O'Brien ready for more in second year

With a year of head coaching experience behind him, Penn State's Bill O'Brien is excited to kick off his second season. Evan Habeeb/US Presswire

STATE COLLEGE, Pa. -- At the end of every day, whether it followed a busy practice or a lazy afternoon with players off campus, Bill O'Brien would sit down at his computer and open an Excel file.

There he'd type in the date before writing away, preserving the mistakes he made, the lessons he learned and the ideas he conceived. He didn't share the file with his assistant coaches. It's private, a journal just for him that helps the Penn State coach look into the past and prepare for the future.

"It's something that helps you get going into your second year," O'Brien said. "It's like, 'Oh man, I need to do this better.' Or, right before the first game, I have to anticipate that this happened."

Like O'Brien himself, the journal is no frills. It's a just-the-facts rundown of the 1,000 things a Big Ten coach must keep track of but can't juggle in his mind. During June, for example, when he conducts four camps for high schoolers, when can he schedule meetings with his staff? And what kind of time can he devote to recruiting?

Confidence couldn’t replace experience last season, when the first-time head coach learned simply by doing. More than anything, O'Brien's first year has given him a better understanding of, well, a little of everything. Now, the longtime assistant can refer back to that document whenever his mind struggles recalling those minute details that seem to have happened a lifetime ago. After all, O'Brien's endured a lifetime of change in just one short season.

He watched as NCAA president Mark Emmert slammed the university with unprecedented sanctions -- and then saw others file multiple lawsuits against the NCAA in hopes of a repeal. He looked on as several players, such as senior Justin Brown, left the program, while others, such as senior Michael Mauti, helped pull the team together.

And he stood on the sideline and watched his Nittany Lions struggle to an 0-2 start before shocking the country by finishing the season at 8-4. Yes, it's Year 2 for O'Brien now. But for some fans, it sure feels longer. And O'Brien swears he's not about to grow complacent.

"I think if you're going to stay the same from year to year, then that's a mistake," he said. "I just think the foundation of the program is always the same, that we want kids to go to class and play tough football."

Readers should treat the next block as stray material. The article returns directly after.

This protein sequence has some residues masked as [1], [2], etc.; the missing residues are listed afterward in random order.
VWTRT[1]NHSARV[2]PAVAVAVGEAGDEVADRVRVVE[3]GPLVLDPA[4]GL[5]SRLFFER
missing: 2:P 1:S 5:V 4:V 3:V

ESPN's Coach of the Year isn't overhauling his program or its success. He's just fine-tuned a lot of elements, such as installing new equipment in the weight room and examining different ways to recruit. There will be some changes in the offense and defense, but in typical O'Brien fashion, he added: "But you'll have to wait to see what I mean by that."

Instead of four assistants coaching special teams, for example, now there'll be just two -- Charles London and Ron Vanderlinden. And then there's time management, something he's able to improve upon now that he has one season of head coaching experience under his belt -- and that journal he can refer back to.

"I think I'm a lot more organized than last year," he added. "I can anticipate what's going to happen in training camp, that our kids are still in class and how the schedule's going to go. I can anticipate all that now. I know how to be more prepared.

"I understand the players a lot better and I understand their skill-set athletically, their academic schedules, their personalities -- and I think our staff understands each other better. It's change, but in the way that I'm more comfortable."

He knows better now when to slow down practice and when to speed it up, how to manage a game and how to squeeze the most out of his players. He still walks around campus for some exercise, waving to students who might recognize him. And he still dislikes posing for photographs -- but he'll do that anyway, to show fans his appreciation.

He's the same person but, he hopes, a better coach. And the season can't come soon enough.

"I can't wait to coach these guys in training camp," he said. "We're always going to go out there and focus on every game we play. We're going to play 12 one-game seasons, and we're going to be prepared for every single game."